Sure about the facts?

A journalist, says Fatih Özyar, doesn’t just write an article about something he isn’t sure about. True, that’s how it should be. But is that really what happened?

Özyar writes for the biggest daily newspaper in Turkey, Hürriyet. He is the correspondent for Hürriyet in the Netherlands. A few days ago he reported that a journalist from the Netherlands, Armand Sag, was fired from his job at a journalism website because he denied the Ottomans committed genocide against Armenians in and around 1915. Interesting, but the story didn’t contain any reaction from the concerned website, which is weird because it’s a journalism rule to always let the other side speak too. And this was quite an accusation.

So I decided to contact the website myself. I asked the editor in chief, Joshua Livestro, if it was true that Armand Sag didn’t write for the site anymore, and if so, why? Livestro’s reaction came in an email: ‘We never employed Armand Sag, he only contributed to our readers pages, like many other people. Since we didn’t employ him, we also couldn’t fire him. And if he wants to, he can still publish on our website.’

Livestro mentions that Sag was warned once after, in an articles, he selectively quoted a Dutch liberal politician, turning him into somebody supporting the Turkish stance on the Armenian issue, while in reality this politician believes there was genocide committed against the Armenians, thus actually opposing the Turkish state’s view. But that’s all. Livestro: ‘This story about me firing Armand Sag is totally made up by the Turkish nationalist press.’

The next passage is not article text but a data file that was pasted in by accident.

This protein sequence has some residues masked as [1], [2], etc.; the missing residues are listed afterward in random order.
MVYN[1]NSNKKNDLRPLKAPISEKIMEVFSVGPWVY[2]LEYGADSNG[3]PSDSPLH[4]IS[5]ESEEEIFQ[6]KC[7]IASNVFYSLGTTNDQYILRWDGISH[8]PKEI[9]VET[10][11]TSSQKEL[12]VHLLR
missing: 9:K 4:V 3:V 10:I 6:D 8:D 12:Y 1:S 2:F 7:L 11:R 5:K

My duty was clear: contact the other side. I sent Armand Sag (not a journalist, but a young historian) an email, and I called Fatih Özyar. Then I went to the opening of the festivities for Istanbul Cultural Capital of Europe 2010, and just as I got home, Özyar called me back. He said that a journalist of course doesn’t just write an article about something if he isn’t sure about the facts. ‘I got a press announcement from Armand Sag, with some attachments. There was an email from Joshua Livestro to a columnist at the website who also knows Armand Sag, and in that mail it is said that Sag should stop writing stories about the Armenian genocide. It turned out Sag had two options: either apologize for what he had written, or stop working for the site. Then Sag drew his conclusions and decided not to work for them anymore.’

But, I insist, the site says he never even worked for them and that Sag is still welcome to publish on the readers pages. Özyar says he doesn’t know the details about that. But yes, he admits that he based his story only on information coming from Armand Sag. How about asking the website for their side of the story? Özyar: ‘I mailed them several times but I couldn’t get any reaction from them.’

Weird, since the editor in chief mailed me back within an hour. And Armand Sag himself? Besides mailing him, I also contacted him via a fellow-student of his, with the request to answer my email within a day. The answer came, not from Sag but from his fellow student: ‘He is fed up with all the journalists and has turned his phone off till Tuesday.’

1 reply
  1. pinar
    pinar says:

    ”How about asking the website for their side of the story?”…

    well we all know by now that NO journalist writes 100% objective and that the media and its journalists have lost their morality and duty towards the society. Even in the article above and as in other articles on this site (even though I like to read them), it is obvious that the writer is trying to lead the reader to some standpoint. One of the most effective way to persuade people is to tell 99 truths and to put 1 lie somewhere between the 99 truths…so it is not important to read what the journalist writes, but it is important to read that part that is not written by the journalist: to read between the lines(!)


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